Seniors with superior ability or preparation may be admitted to courses numbered between 600 and 799, upon approval of the instructor, the dean of the student's college and the dean of the Graduate School. Blocks of Numbers for Certain Courses

The following blocks of numbers are set aside by the Registrar's Office for use of specific courses as indicated: 395 Independent Work or Independent Study

If a department offers more than one such course, numbers lower than 395 shall be used. Community Engagement and Other Experiential Learning Courses Definitions

For the purposes of experiential learning activities created and delivered from a unit faculty (SR, the following apply. Any experiential learning activity that is required for a certificate, degree or academic honor recorded on the transcript must be tracked by a Senate numbered course for zero or more credit hours.

Community engagement describes the collaboration between institutions of higher education and their larger communities (local, regional/state, national, global) for the mutually beneficial exchange of knowledge and resources in a context of partnership and reciprocity. Community-based learning experiences

These are for-credit courses in which students apply, and thereby achieve greater mastery of, theoretical knowledge in real-world settings under the supervision of a faculty member. Service-learning.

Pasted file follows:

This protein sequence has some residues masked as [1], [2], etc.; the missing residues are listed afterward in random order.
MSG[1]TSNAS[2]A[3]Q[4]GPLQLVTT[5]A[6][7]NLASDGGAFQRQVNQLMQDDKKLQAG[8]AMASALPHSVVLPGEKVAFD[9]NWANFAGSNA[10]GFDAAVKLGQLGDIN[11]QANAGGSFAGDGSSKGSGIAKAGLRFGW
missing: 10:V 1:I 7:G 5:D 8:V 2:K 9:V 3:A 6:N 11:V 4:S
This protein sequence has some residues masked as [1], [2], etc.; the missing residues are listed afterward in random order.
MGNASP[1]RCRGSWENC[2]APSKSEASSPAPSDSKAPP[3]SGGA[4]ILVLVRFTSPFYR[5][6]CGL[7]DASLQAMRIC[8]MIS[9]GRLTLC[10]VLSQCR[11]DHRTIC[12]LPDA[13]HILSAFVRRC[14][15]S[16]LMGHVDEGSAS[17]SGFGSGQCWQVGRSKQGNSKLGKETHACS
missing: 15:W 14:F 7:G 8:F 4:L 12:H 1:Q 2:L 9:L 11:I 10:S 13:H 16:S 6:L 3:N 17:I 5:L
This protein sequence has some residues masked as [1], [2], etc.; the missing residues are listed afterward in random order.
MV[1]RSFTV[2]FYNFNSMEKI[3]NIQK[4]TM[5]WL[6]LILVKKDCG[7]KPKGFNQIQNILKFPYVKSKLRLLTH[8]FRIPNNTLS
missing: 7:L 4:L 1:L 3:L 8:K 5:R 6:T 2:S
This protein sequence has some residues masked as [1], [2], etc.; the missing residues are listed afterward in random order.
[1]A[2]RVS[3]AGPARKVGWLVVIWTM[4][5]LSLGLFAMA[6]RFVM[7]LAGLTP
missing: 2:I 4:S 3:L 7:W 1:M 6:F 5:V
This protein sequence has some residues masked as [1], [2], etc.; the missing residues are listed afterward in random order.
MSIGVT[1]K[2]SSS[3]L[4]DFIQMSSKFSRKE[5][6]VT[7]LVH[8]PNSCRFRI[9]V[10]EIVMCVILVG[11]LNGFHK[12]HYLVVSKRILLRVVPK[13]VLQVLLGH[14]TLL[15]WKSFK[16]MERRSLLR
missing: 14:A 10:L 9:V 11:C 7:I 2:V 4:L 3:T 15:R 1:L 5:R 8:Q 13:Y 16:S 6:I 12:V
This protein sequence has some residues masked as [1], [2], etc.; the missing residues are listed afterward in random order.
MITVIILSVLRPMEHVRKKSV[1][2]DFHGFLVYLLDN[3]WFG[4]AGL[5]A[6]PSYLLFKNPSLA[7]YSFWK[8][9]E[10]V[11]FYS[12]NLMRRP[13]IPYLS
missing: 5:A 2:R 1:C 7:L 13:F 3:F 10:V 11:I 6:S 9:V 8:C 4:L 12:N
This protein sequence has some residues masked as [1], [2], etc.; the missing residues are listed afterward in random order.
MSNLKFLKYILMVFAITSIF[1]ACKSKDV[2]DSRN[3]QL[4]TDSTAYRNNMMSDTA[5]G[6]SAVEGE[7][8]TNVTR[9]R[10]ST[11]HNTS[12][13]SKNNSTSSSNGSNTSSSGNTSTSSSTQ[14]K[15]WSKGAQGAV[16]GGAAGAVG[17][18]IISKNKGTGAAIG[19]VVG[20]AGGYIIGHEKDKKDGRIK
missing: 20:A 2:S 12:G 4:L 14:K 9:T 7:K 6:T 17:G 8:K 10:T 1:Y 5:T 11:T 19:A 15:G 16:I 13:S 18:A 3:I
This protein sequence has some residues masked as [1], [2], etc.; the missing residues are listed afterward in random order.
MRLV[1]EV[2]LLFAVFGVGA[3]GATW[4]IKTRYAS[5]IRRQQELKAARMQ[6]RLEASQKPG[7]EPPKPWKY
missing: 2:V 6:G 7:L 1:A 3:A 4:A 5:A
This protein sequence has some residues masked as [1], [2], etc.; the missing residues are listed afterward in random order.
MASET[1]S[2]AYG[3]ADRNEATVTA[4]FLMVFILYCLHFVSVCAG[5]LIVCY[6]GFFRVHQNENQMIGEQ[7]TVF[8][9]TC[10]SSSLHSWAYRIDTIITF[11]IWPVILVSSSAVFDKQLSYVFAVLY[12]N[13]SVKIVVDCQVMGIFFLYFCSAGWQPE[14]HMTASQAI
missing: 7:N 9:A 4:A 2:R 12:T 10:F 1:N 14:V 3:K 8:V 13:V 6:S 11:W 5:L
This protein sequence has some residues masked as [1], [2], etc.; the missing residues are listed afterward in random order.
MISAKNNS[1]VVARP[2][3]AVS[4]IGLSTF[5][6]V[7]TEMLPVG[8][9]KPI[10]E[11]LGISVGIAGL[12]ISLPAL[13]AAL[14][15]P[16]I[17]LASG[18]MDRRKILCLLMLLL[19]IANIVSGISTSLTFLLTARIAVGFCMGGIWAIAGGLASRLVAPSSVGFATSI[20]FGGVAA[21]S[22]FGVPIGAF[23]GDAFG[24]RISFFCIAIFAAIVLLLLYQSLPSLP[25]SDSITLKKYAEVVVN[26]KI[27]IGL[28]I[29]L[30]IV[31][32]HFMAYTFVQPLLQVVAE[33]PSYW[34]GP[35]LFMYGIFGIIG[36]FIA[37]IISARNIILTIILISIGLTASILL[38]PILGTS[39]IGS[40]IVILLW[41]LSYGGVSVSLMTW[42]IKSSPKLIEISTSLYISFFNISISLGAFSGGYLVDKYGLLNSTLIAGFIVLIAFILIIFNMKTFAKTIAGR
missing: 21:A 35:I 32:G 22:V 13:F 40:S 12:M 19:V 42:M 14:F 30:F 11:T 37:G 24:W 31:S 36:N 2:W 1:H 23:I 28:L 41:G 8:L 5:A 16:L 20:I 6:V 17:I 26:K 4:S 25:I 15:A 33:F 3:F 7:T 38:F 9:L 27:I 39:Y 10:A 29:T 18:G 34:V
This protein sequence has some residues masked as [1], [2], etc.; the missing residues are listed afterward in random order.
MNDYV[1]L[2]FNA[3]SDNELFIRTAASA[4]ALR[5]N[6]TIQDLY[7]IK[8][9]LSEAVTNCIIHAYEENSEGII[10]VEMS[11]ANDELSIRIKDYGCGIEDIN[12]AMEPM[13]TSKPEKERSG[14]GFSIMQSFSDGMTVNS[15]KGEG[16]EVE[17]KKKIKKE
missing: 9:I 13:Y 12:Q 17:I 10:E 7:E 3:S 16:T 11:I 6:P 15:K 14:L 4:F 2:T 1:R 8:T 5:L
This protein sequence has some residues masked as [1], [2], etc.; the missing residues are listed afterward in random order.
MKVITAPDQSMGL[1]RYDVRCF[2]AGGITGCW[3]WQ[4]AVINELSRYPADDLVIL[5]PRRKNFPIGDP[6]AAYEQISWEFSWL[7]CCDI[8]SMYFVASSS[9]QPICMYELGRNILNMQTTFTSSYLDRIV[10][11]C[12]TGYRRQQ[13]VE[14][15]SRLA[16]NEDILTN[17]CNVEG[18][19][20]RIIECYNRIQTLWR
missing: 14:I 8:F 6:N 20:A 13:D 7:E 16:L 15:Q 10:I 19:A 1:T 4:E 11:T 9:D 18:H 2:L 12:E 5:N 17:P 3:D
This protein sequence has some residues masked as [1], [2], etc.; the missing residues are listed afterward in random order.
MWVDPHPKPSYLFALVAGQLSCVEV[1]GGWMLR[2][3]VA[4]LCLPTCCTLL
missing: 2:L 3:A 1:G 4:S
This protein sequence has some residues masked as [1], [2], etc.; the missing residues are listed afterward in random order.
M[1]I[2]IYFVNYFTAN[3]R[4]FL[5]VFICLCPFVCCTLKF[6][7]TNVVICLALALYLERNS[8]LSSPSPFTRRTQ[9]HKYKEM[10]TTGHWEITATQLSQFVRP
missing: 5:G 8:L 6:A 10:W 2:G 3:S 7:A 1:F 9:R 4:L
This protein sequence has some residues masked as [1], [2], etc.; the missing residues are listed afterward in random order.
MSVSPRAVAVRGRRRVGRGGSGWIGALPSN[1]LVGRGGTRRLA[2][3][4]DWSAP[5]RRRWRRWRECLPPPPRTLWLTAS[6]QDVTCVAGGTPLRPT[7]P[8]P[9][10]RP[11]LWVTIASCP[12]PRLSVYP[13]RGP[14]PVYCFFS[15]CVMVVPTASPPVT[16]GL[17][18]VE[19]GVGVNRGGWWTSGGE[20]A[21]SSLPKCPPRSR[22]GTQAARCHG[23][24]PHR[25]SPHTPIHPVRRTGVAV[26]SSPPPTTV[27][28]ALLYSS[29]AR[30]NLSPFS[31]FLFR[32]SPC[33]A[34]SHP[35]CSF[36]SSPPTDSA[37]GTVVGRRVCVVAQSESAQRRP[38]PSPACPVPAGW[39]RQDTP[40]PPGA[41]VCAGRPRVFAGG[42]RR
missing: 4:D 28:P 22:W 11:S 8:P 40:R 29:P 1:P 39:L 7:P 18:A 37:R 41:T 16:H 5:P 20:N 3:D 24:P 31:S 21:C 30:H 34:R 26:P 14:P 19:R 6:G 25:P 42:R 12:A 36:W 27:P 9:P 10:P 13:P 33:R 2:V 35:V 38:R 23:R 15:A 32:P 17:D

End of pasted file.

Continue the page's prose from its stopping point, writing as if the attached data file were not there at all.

This is an integrative experience through which learners engage in thoughtfully organized actions in response to community identified assets and needs. Experiences are designed to be reciprocal exchanges of knowledge and resources accomplished through service and reflection. Learning outcomes promote academic and civic engagement and are focused on an equal balance between holistic learner development and community well-being. Service-learning can be credit bearing or non-credit bearing. Outreach.

This is a focus on the application and provision of institutional resources for community use. Outreach can be formal or informal educational approaches to deliver university (research-based) information to the people and communities. Civic engagement.

This is working to make a difference in the civic life (both political and non-political processes) of our communities and developing the combination of knowledge, skills, values and motivation to make that difference. Reserved numbers for courses 396 University experiential education 399 Departmental field based experiential education

May be repeated to a total of 30 hours. To provide the opportunity for students with the approval of a faculty member and the department chairman--or the department chairperson's designee--to earn credit for work-study experience. The student must work with a faculty member to describe the nature of the experience, the work to be performed, accompanying learning experiences, appropriate course credit for the work, and criteria by which the student's work may be evaluated. This information must be written and filed in the departmental office and the Office for Experiential Education prior to the student's registration for the course. Catalog descriptions of these courses shall include an explicit statement of the need for filling out a learning contract. CONS 599